"I was still going to school, of course, but I wasn't interested in it, apart from music. My mum, Carol, who loved The Beatles, and my dad, who loved The Stones, realised that I had fallen for jazz, and that I needed to play as much as I could to progress, and, God love them, they'd drive me around everywhere, including down to Dublin, where I'd play with all kinds of bands. Looking back, there were a lot of people helping me out. I was very lucky to have all of that support."

Having experienced a taste of the showbiz life - the thrill of playing live, the adulation of audiences, the sense of satisfaction that comes from learning new flicks and tricks - Darren left home in 1991, aged just 16, to study percussion at Cologne University.

He did so at the invitation of well-known American music tutor Keith Copeland, who saw in his young charge, Darren surmises, an ambitious and single-minded drummer" with the potential to succeed on the world stage.

Two years later, the Big Apple beckoned. Home to countless jazz clubs and rock venues - and the birthplace of drumming legends such as Buddy Rich and Steve Gadd - New York was always top of the young Northern Ireland man's list of places to go.

He bagged himself a scholarship to the New School in Manhattan and thereafter "started getting gigs and supporting myself".

"New York was the centre of the universe for a young musician. It was brilliant, but I'm thankful I arrived there when I did. It's changed a lot over the past 20 years, like any major city. When I got there, it was dirty and gritty and incredibly exciting, from a musical point of view. But it's become so much more commercial, all high rises and luxury apartments, a place for the super rich. Unfortunately, that kind of gentrification often pushes out the artists, but I'm still there. My wife Sara and I have two young kids - Delphine (2), and Thelonius, named after jazz pianist Thelonius Monk, obviously, who is just over two months old - and we are starting to think that maybe we'll leave for the suburbs some time soon. But every time I'm away from New York, I miss it. I think once you've lived there long enough, it's hard to leave for good."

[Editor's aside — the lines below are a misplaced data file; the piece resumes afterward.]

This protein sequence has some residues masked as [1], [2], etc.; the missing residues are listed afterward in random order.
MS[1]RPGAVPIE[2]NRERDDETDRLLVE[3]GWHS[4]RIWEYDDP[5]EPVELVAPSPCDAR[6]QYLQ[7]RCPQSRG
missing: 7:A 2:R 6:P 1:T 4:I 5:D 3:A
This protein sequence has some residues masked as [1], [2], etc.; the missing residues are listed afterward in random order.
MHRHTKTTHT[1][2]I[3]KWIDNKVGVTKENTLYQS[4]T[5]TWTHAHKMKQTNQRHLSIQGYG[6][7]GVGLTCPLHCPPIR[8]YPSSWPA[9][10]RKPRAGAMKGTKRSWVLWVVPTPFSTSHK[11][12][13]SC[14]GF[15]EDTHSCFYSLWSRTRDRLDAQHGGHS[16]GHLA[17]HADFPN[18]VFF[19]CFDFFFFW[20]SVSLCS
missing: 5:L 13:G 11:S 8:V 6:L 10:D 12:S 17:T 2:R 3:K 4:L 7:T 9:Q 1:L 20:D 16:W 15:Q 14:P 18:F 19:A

These days, Darren spends, on average, six months of the year on the road, touring with Peyroux - "She doesn't care about fame. She'd play on the street with a hat. That's what I love about her" - and, most recently, Brandon Flowers, one of America's most successful indie songwriters and band leaders, who students here will forever hold in high esteem as the singer of indie classic Mr Brightside.

"Brandon is a great guy and an amazing artist," he says. "I've been part of his band since his first solo album, Flamingo, which we recorded back in 2010, and I'm touring his new album, The Desired Effect, at the minute. I'm very blessed to perform with him."

The feeling is evidently mutual. Flowers, after all, granted him a co-writing credit on The Desired Effect's critically acclaimed lead single, Can't Deny My Love' which stemmed from a beat - one of many - that Beckett had recorded on his iPhone.

"I was in Spain with my in-laws and I got a call from Brandon, who was feeling a little uninspired at the time. He asked if I had any ideas lying around, so I sent him 20 beats, or thereabouts. He wrote the melody of the track around the rhythm, and since then I've had all sorts of calls asking me to write with others. I didn't expect that at all."

He is unlikely to take up writing full-time, however, as he's not finished with drumming just yet.

"I actually prefer being a session musician and getting called in to do different projects, to leading a band with the ambition to take over the world.

"That can be pretty stressful, unless you're in The Killers and are making lots of money, but I think my priorities have changed, the older I've got. Today, I couldn't be happier. For me, family is way more important than playing the drums. And yet, in a strange way, that makes me want to play better, having a couple of kids, thinking about them before I go on stage every night. It puts me in a better head space. Every gig I play is for them."

As for career highlights, Darren reveals that there have been too many to mention in one sitting, but cites one gig in particular, which he was able to share with family, as the show he will remember for the rest of his days.

"My mum always said to me when I was young, "How do you get to Carnegie Hall? Practice, practice, practice". Back then, I was 13, living in Antrim and thinking that it would never happen for me. But I got to play Carnegie with Madeleine a few years back, and my parents came over to New York for the show.

"I made them proud, and that, for me, was the most important thing. That was a big moment. The biggest."

Belfast Telegraph